How much has the financial crisis affected music industry and especially classical music sector in Greece, both with respect to professional musicians and those who want to pursue studies in classical music? Is there a migration wave of Greek musicians looking for a career abroad (musical brain drain)?

The economic crisis has mainly affected, as expected, the funding of institutions that used to be supported mainly by the state and sponsors. At this point it is worth noting that the Athens Concert Hall tries to do its best by hiring its excellent venues for international conferences and, of course, relies on revenue from tickets and sponsorships. Interestingly, though, the crisis has not affected the public. In my opinion the crisis has stimulated a reaction of rediscovering the arts which, thanks also to the reductions of the tickets prices, has increased sales.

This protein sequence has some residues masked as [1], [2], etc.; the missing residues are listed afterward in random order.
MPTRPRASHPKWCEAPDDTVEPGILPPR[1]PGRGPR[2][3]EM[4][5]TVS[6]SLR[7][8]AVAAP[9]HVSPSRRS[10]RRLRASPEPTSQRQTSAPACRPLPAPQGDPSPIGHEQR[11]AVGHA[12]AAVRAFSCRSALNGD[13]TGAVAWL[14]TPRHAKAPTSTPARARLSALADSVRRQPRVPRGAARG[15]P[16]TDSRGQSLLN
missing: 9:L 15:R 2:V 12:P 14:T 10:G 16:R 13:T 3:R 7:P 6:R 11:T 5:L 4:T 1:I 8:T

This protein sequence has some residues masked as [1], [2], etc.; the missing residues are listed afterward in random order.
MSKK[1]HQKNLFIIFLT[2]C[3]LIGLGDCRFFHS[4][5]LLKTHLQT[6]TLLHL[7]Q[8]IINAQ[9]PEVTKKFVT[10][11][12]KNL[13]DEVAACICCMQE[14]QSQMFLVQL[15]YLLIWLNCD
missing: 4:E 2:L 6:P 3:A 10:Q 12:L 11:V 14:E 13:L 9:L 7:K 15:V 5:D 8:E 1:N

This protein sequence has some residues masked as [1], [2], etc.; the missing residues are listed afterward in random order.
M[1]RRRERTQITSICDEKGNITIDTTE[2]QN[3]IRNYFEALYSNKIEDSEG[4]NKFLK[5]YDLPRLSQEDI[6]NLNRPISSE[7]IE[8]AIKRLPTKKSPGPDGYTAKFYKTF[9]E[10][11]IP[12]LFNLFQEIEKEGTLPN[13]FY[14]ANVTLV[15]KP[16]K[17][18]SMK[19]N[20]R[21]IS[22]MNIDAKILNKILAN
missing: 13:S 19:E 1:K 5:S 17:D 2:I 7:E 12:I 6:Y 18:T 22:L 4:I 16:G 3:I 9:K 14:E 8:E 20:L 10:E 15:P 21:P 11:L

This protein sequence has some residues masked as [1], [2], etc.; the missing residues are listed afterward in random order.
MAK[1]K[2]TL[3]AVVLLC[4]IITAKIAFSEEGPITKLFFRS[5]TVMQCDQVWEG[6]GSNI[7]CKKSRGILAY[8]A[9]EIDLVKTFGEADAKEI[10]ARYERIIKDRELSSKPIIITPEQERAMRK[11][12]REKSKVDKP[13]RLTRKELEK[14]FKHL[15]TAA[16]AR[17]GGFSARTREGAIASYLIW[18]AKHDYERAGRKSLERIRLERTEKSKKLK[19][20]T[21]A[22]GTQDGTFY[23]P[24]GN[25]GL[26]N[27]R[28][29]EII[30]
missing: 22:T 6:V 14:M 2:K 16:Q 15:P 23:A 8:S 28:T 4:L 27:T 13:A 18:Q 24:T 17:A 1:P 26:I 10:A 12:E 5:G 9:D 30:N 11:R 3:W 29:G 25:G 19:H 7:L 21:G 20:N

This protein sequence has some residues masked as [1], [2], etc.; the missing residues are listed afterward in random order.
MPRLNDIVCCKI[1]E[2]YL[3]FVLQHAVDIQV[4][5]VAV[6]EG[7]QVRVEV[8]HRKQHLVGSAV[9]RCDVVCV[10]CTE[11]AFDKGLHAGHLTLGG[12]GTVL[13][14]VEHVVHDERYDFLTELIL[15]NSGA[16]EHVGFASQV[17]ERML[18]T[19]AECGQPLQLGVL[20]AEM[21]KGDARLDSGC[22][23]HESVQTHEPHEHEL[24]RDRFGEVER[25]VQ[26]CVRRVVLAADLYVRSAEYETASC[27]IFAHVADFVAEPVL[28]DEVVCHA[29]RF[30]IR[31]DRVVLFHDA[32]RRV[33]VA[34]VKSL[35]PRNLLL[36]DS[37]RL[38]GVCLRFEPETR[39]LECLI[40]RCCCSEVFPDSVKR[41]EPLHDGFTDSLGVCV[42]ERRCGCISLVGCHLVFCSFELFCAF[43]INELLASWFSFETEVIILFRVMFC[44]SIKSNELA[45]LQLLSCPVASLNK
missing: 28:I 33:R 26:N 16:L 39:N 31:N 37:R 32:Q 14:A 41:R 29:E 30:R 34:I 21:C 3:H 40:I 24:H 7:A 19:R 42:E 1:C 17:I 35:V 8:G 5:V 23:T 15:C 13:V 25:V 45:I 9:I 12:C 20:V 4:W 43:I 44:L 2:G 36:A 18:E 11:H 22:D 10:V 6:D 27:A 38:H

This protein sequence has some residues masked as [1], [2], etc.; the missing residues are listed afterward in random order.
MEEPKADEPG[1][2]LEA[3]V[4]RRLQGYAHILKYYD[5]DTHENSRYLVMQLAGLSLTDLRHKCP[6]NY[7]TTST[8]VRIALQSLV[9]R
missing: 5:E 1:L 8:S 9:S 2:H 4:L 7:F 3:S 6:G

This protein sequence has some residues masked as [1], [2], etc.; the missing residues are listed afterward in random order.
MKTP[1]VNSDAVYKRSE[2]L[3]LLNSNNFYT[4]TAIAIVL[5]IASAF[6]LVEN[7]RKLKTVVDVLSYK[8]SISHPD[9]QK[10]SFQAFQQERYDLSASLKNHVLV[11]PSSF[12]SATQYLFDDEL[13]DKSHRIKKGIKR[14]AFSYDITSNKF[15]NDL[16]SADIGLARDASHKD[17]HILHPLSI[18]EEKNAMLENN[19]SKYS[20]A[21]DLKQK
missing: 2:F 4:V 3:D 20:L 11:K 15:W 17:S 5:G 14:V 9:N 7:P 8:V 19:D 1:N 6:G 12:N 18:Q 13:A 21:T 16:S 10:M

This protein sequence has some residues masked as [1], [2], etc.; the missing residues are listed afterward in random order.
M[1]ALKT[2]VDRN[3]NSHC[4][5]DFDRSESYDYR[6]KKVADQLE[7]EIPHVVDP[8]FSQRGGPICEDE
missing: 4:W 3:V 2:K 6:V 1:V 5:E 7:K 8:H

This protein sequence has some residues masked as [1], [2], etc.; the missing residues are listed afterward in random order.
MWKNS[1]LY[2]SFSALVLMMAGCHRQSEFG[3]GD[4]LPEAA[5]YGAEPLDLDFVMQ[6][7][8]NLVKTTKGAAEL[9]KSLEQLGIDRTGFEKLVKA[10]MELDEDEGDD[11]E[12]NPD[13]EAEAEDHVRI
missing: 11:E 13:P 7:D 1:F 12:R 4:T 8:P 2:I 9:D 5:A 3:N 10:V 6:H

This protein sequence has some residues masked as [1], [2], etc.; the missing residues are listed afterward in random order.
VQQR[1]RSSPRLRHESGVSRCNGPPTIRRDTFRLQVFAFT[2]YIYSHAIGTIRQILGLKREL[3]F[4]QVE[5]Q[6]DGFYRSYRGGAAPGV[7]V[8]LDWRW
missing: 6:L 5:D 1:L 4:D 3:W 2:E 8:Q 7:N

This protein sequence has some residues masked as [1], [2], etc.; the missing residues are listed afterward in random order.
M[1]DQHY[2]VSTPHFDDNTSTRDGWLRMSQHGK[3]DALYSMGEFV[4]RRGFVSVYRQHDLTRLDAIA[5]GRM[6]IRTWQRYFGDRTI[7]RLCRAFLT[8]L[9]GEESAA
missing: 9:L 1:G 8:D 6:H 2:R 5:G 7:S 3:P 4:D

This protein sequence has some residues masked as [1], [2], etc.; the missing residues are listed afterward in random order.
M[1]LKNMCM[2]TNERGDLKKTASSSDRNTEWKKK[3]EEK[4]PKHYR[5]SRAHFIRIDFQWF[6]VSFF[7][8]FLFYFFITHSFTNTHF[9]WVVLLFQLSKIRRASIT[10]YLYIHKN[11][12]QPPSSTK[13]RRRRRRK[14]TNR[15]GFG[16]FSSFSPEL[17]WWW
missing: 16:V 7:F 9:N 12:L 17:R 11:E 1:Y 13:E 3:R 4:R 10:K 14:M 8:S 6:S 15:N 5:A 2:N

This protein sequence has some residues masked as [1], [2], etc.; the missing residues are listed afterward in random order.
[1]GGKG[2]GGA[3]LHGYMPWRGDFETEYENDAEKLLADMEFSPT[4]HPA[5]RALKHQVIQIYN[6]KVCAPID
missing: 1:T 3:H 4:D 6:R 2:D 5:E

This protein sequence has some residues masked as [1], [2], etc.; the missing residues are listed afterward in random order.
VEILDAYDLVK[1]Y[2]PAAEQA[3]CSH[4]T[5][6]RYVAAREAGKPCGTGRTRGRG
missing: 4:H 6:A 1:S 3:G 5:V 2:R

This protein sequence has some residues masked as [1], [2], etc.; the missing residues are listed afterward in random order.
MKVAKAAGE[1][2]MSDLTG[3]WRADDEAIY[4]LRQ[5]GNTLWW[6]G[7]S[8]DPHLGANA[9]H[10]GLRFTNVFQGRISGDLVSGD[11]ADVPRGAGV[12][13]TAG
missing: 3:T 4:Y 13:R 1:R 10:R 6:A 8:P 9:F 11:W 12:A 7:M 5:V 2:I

With regards to the wave of “immigration” with the purpose of studying, I would say that it has not increased. The musical departments of the Universities at undergraduate and postgraduate level have provided a reliable and cost-effective solution for many students.

In times of economic scarcity, culture is the first to be hit, as it is considered to be a luxury for many people. On the other hand, we observe in Greece a spectacular increase of cultural institutions (Onassis Cultural Centre, Theocharakis Foundation, Stavros Niarchos Foundation). Would you think that the audience’s interest in art and music has increased, or does art still remain an affair for the affluent, while the general public still sees art as a luxury?